The Opioid Crisis Is Costing You Over $1 Trillion
The medical marijuana industry continues to fight an uphill battle in hopes to save the lives affected by the current opioid epidemic.
A new report released by Altarum, a nonprofit group that analyzes the health economy, revealed that the United States has spent over a trillion dollars on the opioid crisis since 2001. That figure may continue to increase another $5 billion more in the next three years, if nothing changes.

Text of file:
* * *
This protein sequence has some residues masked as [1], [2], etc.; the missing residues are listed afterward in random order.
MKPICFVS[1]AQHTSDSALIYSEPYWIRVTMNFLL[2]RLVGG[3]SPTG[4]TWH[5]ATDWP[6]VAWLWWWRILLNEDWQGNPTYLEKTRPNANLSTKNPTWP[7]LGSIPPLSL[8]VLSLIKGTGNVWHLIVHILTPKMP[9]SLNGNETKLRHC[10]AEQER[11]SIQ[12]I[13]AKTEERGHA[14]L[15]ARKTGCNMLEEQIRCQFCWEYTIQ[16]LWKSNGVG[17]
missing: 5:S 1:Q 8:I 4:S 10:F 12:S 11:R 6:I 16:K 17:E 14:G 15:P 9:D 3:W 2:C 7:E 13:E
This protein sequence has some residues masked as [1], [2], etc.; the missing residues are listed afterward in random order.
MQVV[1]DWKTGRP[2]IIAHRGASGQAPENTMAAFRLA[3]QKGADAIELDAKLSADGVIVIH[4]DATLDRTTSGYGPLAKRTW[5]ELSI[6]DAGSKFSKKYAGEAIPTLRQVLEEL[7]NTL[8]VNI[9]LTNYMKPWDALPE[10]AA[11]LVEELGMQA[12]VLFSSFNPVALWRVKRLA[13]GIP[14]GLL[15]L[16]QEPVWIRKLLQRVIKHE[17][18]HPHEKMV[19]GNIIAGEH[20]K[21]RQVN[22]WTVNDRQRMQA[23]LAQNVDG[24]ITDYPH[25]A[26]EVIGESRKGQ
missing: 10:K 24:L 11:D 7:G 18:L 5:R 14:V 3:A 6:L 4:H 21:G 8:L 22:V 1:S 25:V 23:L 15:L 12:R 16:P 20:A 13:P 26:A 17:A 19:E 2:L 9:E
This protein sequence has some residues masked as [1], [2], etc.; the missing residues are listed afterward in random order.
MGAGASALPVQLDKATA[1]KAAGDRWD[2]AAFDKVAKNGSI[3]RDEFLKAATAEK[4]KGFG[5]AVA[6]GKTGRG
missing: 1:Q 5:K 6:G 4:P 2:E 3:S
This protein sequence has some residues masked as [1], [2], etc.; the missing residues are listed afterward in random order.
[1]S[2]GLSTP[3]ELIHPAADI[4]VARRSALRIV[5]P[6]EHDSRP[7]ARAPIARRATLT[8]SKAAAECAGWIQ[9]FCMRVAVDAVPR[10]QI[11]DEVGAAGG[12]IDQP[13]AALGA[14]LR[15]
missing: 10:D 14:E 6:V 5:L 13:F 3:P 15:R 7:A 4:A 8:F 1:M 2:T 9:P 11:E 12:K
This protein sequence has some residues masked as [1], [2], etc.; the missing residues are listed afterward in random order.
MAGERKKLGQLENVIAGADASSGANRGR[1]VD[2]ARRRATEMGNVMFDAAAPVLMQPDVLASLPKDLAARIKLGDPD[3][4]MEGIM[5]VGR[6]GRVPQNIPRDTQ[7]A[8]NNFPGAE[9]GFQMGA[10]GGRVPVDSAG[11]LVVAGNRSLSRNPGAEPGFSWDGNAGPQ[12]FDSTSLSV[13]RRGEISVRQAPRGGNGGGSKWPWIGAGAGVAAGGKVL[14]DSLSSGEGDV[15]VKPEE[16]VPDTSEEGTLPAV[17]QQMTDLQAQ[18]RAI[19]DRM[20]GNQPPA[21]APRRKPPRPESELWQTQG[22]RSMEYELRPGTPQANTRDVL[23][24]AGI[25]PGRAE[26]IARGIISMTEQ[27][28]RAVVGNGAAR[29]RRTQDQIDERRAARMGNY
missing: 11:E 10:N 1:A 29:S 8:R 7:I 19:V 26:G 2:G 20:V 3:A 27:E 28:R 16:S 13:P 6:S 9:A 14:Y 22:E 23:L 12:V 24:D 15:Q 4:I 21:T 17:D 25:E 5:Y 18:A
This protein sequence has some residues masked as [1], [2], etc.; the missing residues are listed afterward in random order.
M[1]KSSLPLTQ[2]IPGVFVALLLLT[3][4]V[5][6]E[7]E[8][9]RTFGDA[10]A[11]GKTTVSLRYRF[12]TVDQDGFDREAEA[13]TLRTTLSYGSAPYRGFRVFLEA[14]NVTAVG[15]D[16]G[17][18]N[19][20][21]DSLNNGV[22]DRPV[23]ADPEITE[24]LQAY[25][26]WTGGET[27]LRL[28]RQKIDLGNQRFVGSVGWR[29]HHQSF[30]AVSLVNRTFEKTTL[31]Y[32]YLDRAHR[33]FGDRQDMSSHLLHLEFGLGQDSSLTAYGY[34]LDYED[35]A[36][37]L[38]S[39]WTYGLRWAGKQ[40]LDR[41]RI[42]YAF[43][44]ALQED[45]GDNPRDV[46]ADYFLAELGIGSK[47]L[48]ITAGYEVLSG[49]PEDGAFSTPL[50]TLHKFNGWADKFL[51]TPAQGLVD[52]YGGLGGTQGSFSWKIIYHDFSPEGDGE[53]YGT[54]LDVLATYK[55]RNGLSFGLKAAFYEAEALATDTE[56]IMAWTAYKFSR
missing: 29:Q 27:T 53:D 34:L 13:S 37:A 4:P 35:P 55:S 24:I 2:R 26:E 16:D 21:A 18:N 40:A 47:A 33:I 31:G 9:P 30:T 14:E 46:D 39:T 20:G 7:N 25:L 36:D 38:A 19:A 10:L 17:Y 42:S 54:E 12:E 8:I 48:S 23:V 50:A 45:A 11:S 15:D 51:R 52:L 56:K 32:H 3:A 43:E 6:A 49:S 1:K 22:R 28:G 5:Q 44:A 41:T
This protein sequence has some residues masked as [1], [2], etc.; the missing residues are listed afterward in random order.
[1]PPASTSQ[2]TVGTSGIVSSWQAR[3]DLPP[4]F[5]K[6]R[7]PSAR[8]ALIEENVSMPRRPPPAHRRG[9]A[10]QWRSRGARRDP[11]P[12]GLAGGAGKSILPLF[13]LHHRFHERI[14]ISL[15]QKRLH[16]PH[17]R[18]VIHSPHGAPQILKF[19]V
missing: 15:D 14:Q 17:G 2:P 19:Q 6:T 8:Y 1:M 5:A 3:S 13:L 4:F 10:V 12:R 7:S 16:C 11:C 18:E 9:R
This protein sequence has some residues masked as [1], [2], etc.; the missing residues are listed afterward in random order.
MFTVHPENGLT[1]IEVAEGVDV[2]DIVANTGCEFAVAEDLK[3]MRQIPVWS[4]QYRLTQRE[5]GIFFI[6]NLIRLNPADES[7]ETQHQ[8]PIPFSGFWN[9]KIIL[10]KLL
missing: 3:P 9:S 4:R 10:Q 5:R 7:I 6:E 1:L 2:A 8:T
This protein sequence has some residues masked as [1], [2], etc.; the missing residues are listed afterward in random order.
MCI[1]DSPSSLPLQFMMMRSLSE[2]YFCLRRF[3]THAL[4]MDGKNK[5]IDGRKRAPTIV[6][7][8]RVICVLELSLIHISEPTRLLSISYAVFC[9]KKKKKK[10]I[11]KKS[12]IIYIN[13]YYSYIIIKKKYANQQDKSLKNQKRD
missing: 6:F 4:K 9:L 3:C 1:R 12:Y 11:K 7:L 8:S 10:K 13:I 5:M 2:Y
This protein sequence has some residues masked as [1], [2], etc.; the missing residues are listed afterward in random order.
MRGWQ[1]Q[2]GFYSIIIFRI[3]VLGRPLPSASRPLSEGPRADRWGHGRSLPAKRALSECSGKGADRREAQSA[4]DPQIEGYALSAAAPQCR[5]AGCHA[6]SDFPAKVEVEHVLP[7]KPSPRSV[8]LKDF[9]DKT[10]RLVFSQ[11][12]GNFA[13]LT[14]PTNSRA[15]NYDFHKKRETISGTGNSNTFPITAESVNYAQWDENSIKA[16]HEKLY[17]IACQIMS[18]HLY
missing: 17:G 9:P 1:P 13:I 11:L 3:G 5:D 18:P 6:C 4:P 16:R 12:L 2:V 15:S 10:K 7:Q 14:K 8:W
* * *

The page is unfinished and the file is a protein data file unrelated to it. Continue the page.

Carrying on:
The figures were obtained from CDC mortality data from June 2017. The report says that those who are taking the brunt of the opioid-related expenses are employees, who lose money from lost earnings and productivity loss. State and federal governments also took a hit from lost tax revenue as a result of substance abuse disorders and early deaths. The reason why costs continue to rise is because more young people are impacted by the epidemic, says Corey Rhyan, Altarum senior research analyst. “The average age at which opioid deaths are occurring – you’re looking at something in the late 30’s or 40’s,” he says. “As a result, you’re looking at people that are in the prime of the productive years of their lives.”
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